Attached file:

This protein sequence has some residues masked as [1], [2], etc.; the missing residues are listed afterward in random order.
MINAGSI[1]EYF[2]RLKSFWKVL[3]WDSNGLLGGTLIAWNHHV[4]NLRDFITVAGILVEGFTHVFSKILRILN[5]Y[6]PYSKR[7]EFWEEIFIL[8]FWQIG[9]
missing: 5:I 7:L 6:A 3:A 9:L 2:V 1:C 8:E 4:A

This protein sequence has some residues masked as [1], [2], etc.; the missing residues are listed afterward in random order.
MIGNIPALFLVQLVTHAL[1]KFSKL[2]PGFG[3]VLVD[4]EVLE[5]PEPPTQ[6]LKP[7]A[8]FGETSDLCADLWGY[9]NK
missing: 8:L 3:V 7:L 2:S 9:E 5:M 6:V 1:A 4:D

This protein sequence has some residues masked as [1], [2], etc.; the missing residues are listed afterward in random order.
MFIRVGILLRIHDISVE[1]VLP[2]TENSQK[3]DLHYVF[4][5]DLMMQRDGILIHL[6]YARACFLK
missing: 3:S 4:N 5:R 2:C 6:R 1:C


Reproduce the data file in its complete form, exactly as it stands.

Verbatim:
This protein sequence has some residues masked as [1], [2], etc.; the missing residues are listed afterward in random order.
MINAGSI[1]EYF[2]RLKSFWKVL[3]WDSNGLLGGTLIAWNHHV[4]NLRDFITVAGILVEGFTHVFSKILRILN[5]Y[6]PYSKR[7]EFWEEIFIL[8]FWQIG[9]
missing: 5:I 7:L 6:A 3:A 9:L 2:V 1:C 8:E 4:A

This protein sequence has some residues masked as [1], [2], etc.; the missing residues are listed afterward in random order.
MIGNIPALFLVQLVTHAL[1]KFSKL[2]PGFG[3]VLVD[4]EVLE[5]PEPPTQ[6]LKP[7]A[8]FGETSDLCADLWGY[9]NK
missing: 8:L 3:V 7:L 2:S 9:E 5:M 6:V 1:A 4:D

This protein sequence has some residues masked as [1], [2], etc.; the missing residues are listed afterward in random order.
MFIRVGILLRIHDISVE[1]VLP[2]TENSQK[3]DLHYVF[4][5]DLMMQRDGILIHL[6]YARACFLK
missing: 3:S 4:N 5:R 2:C 6:R 1:C